Lanistar secures FCA approval less than six months after regulatory warning
Lanistar, the UK-founded fintech whose technology partners disavowed connections with it just six months ago, is now using their licences to operate as a regulated body.
After saying Lanistar had “no right” to refer to it as a partner back in November, Modulr will now underpin Lanistar’s UK operations.
FinTech Futures reached out to Modulr, which once stated Lanistar had “not completed” its due diligence process.
A spokesperson said today: “We undertake an in-depth assessment of the client at onboarding and maintain this engagement and oversight as the relationship evolves.”
“We take our regulatory responsibilities seriously and not least because it is a core component of our business model.
“With Lanistar, we look forward to working with them as they enter into the next phase of their business model. [We] will do this in a way that ensures their systems and control remain proportionate and operate effectively in practice.”
Modulr’s original furore against Lanistar sparked when the latter temporarily appeared on the Financial Conduct Authority’s (FCA) warning list last year. It then proceeded to call Modulr a partner in press releases, despite this not yet being the case.
The Hammersmith-based start-up had spent big on social media to advertise its product without specifying it lacked FCA approval.
Now, Lanistar has announced it’s acting as an Electronic Money Directive (EMD) agent of Modulr in the UK. This means the start-up can say it operates under the FCA.
Previously, the digital banking firm had to disclose it was not an FCA-approved entity on its website.
Despite telling customers it was an FCA-approved as early as 30 April on Twitter, it wasn’t until 4 May – nearly a week later – that Lanistar made the announcement and updated its website.
The FCA approval means Lanistar can distribute and redeem electronic money on behalf of its customers.
Executive new hires
The fintech’s official product launch is still yet to happen despite its continued marketing pushes. It has launched multiple social media marketing campaigns, involving celebrities, influencers, and subjects of internet culture.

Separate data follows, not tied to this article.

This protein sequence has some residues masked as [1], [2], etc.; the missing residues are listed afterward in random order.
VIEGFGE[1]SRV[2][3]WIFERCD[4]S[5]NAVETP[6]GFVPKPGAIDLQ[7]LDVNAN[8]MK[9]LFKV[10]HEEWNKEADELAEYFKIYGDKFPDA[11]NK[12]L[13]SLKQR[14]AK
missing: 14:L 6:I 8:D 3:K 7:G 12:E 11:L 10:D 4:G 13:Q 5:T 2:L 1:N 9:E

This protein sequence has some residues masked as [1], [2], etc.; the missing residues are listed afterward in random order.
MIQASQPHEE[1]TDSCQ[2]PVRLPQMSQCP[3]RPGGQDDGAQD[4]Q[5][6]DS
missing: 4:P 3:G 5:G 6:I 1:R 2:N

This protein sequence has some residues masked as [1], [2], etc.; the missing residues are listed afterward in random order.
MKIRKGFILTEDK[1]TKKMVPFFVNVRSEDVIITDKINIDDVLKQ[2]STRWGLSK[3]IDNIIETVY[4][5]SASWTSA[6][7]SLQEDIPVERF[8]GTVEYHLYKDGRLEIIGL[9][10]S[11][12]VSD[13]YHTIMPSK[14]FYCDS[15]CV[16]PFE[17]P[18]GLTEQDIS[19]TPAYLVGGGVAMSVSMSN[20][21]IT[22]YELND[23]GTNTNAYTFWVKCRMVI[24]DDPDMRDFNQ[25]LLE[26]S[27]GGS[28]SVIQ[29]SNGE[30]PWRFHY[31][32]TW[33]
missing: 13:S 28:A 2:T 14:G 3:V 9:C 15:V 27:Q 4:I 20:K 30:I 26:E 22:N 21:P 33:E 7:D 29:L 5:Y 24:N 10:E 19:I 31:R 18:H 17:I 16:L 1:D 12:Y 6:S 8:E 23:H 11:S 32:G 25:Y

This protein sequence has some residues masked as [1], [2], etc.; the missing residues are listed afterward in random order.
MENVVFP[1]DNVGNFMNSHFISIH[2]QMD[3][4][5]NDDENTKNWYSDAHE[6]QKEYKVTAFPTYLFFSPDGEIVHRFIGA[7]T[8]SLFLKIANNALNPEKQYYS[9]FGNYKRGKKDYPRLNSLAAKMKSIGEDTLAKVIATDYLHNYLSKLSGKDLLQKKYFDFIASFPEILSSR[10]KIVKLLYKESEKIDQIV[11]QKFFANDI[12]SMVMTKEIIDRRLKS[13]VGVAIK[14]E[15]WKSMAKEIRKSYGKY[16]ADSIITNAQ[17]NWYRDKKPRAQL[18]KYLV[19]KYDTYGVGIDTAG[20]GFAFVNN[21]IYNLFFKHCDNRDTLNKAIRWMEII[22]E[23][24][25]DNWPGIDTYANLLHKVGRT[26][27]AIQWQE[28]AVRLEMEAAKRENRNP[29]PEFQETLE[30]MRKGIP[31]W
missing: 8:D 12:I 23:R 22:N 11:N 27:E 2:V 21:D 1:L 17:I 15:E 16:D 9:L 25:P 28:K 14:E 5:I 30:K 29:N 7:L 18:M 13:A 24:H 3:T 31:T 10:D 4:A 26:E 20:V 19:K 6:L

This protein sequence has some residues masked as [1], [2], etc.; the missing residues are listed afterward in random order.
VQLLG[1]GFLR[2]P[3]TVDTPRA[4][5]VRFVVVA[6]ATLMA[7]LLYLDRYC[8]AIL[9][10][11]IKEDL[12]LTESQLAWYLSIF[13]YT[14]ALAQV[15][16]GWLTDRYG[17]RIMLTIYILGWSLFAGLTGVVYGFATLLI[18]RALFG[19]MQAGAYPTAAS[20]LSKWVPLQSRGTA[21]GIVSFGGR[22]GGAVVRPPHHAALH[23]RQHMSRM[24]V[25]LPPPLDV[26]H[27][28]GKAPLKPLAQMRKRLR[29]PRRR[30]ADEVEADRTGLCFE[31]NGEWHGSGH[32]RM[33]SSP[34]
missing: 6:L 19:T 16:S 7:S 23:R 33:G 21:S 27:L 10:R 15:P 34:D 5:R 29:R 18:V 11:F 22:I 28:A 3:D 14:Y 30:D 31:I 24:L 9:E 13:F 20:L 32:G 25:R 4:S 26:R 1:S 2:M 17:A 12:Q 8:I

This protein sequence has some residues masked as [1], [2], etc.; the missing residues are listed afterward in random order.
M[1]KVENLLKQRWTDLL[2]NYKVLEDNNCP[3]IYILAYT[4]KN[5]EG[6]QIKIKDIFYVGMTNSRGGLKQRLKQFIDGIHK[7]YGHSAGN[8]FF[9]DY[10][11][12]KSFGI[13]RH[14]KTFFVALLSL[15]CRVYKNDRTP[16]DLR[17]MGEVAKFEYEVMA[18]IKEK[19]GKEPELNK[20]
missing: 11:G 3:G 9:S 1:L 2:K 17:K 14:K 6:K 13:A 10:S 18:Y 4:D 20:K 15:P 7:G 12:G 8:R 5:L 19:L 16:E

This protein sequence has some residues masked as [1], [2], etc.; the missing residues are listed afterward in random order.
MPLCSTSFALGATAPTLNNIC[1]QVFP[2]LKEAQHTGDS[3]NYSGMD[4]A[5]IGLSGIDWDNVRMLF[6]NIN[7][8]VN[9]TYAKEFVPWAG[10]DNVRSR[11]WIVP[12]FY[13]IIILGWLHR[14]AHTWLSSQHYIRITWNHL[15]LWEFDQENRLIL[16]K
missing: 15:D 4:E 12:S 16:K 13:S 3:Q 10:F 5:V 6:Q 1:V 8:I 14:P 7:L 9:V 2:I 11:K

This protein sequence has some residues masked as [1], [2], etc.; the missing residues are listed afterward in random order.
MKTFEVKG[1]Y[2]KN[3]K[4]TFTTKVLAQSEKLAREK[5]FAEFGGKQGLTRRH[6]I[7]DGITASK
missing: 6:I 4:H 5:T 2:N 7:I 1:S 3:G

Currently still in “alpha testing” following its November soft launch, Lanistar will “shortly move to exclusive beta testing” before “a controlled rollout” over a six-month period.
Whilst it readies its “official” product, Lanistar has made two new senior hires. The first is chief financial officer (CFO) Bill Suglani, who spent nearly three years as Open Banking’s CFO.
The second hire is director of banking and financial services, Jeremy Baber, who previously directed operations of credit management firm Link Financial Outsourcing.
The company says it is also waiting on responses from regulators in the EU and Brazil, two regions it plans to expand to by the summer.
As per its latest release on 4 May, the company says it houses “more than 100 employees”. In July 2020, it published a press release saying it employed 45 full-time workers, a month after it said it employed 145 people – suggesting the majority of its staff work on a contract basis.
Since these announcements, as per reports by Sifted, Lanistar has repeatedly failed to pay its staff on time.
Unaudited accounts filed last month
FinTech Futures took another look at Lanistar’s Companies House filings. Last year, it highlighted that CEO Gurhan Kiziloz doesn’t own any shares himself in Lanistar.
On 8 April 2021, the start-up filed its unaudited accounts for the year ending December 2020. It listed total equity at £5.46 million, and one instance of called up share capital – an amount paid by investors in exchange for shares of stock.
The amount doesn’t match the £15 million the start-up claimed to raise back in June 2020, initially accredited to external backer Milaya Capital.
Lanistar’s new PR agency later told FinTech Futures in October that Milaya Capital had pulled out. Instead, it said Lanistar’s capital consisted of contributions from the CEO’s family.
A spokesperson then revealed to The Times in November that the £15 million Lanistar raised was a “director’s loan”. Rather than being an actual equity investment.
This director’s loan, supposed to support Lanistar’s self-acclaimed £150 million valuation, doesn’t appear in the firm’s latest Companies House filing.
The filing does state the company had 71 employees by December 2020. This doesn’t match any of the employee figures the company has previously announced. FinTech Futures has contacted Lanistar to clarify these figures.
At incorporation, Gursel Niyazi, 59, wholly owned the start-up as a director. There is also a third director, Soner Demiralay, who according to Endole, is also a director of one-year-old Stamford Bars Ltd and three-month-old Equinox Management Consulting.
Peeling back a shiny media campaign
Lanistar promised influencers shares in exchange for promotion. They were asked to sign non-disclosure agreements (NDAs).
That’s according to influencer TGE, who said on a podcast he had signed a contract in May. After doing a deep-dive on the company, the influencer pulled out of the contract.
One of Lanistar’s social media influencers is Birmingham-born millionaire ‘Lord Aleem’. He has posted pictures of his car with the Lanistar logo. In 2017, he was banned from driving for 12 months after receiving a conviction for speeding offences.
His father, Saleem Iqbal, was part of a £180 million money laundering scam which saw him sentenced to 16 months in jail in June 2013.